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John Liu Investigates NYPD Surveillance Of Muslims, Mosques

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A NYPD officer and a protestor look on as civil rights, legal advocates and residents hold a press conference June 18 in New York outside One Police Plaza to discuss planned legal action challenging the city police department's surveillance of businesses frequented by Muslim residents and area mosques. (TIMOTHY CLARY/AFP/Getty Images)
A NYPD officer and a protestor look on as civil rights, legal advocates and residents hold a press conference June 18 in New York outside One Police Plaza to discuss planned legal action challenging the city police department's surveillance of businesses frequented by Muslim residents and area mosques. (TIMOTHY CLARY/AFP/Getty Images)

New York City Comptroller John Liu on Wednesday said he has begun auditing the police department's vast network of surveillance cameras in response to concerns that cops have spied on the city's Muslims.

Liu, a Democrat who is running for mayor, said his office last week began probing how the police department uses 3,000 cameras installed in public places that form the Domain Awareness System. He said he fears the system has been misused to unfairly monitor Muslims, their mosques and Islamic organizations.

"To put religious worship and religious leaders under surveillance without evidence is a rank betrayal of our country's founding principles," Liu said at a press conference in lower Manhattan. "The NYPD should not spy on people simply because of where they study or worship or what neighborhood they live in."

The NYPD has secretly classified some mosques as terrorist organizations and has used informants and undercover cops to spy on them, according to a report published Tuesday by The Associated Press.

The comptroller said he was"truly outraged" by the latest spying revelations, which raise the significance of his probe.

Microsoft helped the city develop the surveillance system, which was unveiled a year ago. The tech company and the city said the Domain Awareness System provides "a sophisticated law enforcement technology solution that aggregates and analyzes existing public safety data streams in real time," in a joint statement last August. The system supposedly can detect suspicious packages and read license plates, among other tracking powers.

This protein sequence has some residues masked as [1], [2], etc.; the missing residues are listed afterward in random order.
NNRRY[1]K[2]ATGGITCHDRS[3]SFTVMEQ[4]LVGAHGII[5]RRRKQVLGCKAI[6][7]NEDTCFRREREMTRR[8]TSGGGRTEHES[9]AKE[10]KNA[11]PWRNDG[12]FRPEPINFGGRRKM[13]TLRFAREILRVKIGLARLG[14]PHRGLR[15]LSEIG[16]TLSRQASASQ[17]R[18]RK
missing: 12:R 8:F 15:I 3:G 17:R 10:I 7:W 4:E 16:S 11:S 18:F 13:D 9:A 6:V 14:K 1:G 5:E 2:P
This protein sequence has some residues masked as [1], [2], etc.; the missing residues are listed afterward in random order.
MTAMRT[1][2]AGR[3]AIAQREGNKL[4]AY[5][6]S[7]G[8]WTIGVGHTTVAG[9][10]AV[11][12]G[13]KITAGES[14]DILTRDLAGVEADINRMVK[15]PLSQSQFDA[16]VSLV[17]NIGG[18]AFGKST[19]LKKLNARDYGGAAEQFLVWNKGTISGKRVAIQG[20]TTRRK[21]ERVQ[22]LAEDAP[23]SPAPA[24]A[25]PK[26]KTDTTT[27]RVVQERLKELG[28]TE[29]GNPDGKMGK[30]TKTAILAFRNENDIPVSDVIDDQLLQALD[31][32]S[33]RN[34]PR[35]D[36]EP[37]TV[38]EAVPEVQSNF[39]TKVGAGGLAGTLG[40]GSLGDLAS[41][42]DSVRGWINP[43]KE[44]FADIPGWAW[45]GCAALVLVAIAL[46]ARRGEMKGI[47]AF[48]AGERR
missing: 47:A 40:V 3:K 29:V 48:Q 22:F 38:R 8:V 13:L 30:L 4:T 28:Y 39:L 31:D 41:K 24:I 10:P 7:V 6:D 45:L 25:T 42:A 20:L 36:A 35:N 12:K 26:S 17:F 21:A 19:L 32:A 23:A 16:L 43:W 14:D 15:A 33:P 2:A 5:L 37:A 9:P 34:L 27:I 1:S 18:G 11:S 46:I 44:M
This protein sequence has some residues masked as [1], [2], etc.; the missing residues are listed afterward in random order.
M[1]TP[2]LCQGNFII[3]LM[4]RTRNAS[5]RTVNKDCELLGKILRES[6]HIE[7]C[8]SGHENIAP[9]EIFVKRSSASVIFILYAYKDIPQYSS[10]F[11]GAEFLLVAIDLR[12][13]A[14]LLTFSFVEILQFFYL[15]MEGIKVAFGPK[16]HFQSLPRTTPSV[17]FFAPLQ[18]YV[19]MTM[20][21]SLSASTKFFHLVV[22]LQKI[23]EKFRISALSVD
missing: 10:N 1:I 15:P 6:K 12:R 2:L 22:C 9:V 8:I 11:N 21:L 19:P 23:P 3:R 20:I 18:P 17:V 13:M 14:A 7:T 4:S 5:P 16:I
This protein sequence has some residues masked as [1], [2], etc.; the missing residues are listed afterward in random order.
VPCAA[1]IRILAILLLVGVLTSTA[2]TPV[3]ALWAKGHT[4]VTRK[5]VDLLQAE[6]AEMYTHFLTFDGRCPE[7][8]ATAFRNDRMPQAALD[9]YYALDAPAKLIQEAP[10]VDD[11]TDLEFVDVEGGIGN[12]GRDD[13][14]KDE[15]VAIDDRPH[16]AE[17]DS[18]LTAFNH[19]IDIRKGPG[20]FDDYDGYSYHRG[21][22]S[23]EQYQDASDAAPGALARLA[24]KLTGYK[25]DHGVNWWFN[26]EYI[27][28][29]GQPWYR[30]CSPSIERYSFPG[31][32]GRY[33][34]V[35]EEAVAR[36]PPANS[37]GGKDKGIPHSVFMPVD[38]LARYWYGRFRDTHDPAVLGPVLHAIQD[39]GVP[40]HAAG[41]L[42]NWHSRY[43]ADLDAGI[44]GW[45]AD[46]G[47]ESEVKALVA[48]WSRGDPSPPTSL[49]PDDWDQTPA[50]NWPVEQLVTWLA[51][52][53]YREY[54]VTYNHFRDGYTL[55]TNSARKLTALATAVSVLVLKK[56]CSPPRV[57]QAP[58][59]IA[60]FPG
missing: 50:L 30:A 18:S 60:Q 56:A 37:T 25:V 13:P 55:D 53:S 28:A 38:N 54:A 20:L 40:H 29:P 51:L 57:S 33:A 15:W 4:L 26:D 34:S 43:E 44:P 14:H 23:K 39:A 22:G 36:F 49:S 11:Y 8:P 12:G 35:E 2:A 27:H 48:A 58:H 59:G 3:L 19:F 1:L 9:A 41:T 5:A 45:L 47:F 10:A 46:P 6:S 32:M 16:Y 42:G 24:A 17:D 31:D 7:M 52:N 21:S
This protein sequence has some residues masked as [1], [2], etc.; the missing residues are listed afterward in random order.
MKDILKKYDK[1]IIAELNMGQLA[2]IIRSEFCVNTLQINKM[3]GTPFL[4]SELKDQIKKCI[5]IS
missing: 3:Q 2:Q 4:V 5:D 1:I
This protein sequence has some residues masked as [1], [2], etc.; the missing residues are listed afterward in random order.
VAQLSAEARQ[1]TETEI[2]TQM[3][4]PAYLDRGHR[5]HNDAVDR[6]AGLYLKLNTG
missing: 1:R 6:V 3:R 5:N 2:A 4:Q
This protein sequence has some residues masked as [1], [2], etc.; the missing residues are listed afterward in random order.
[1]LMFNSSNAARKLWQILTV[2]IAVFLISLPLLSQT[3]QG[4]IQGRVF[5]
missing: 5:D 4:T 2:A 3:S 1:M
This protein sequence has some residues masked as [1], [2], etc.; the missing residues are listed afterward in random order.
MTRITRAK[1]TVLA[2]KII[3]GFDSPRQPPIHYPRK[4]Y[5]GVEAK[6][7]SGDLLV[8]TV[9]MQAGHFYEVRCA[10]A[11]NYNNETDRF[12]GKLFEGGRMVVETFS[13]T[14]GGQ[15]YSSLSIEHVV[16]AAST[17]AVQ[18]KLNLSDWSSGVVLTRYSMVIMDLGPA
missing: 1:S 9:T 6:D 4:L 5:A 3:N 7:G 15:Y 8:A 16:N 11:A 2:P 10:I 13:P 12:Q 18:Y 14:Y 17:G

Earlier in the summer, police officials announced that they'd expand the Domain Awareness System to grant access to local precinct commanders, because it had been successful in counterterrorism operations.

A spokesman for the comptroller said it was too soon to tell if the camera system itself was used to violate individual liberties and said there was no timetable for completing the review. But the long-simmering controversy over the NYPD's surveillance of Muslim communities since 9/11 prompted Liu's auditors to review whether there were adequate safeguards.

"We're going to determine if this technology, which allows the police to watch almost every New Yorker's move, is safeguarded from abuse or misuse by those entrusted to control it," said Liu. "Does the NYPD have procedures in place to ensure against unconstitutional profiling?"

In an example of the infiltration techniques employed by the NYPD, the AP cited a document that said police officials wanted to plant an informant on the board of the Arab American Association of New York.

The group's director, Linda Sarsour, on Wednesday denounced the tactics.

"The NYPD's approach to counterterrorism policing seems to start from a place that all Muslims are inherently suspect, raising serious civil rights and safety concerns," Sarsour said. "Subjecting whole communities to blanket surveillance because of their faith is not good policing. These tactics alienate law-abiding Muslims and deepen mistrust between law enforcement and communities. That breakdown in communication puts all New Yorkers at risk."

A spokesman for Mayor Michael Bloomberg, a staunch police supporter, referred questions to the New York Police Department, which did not immediately respond to requests for comment.

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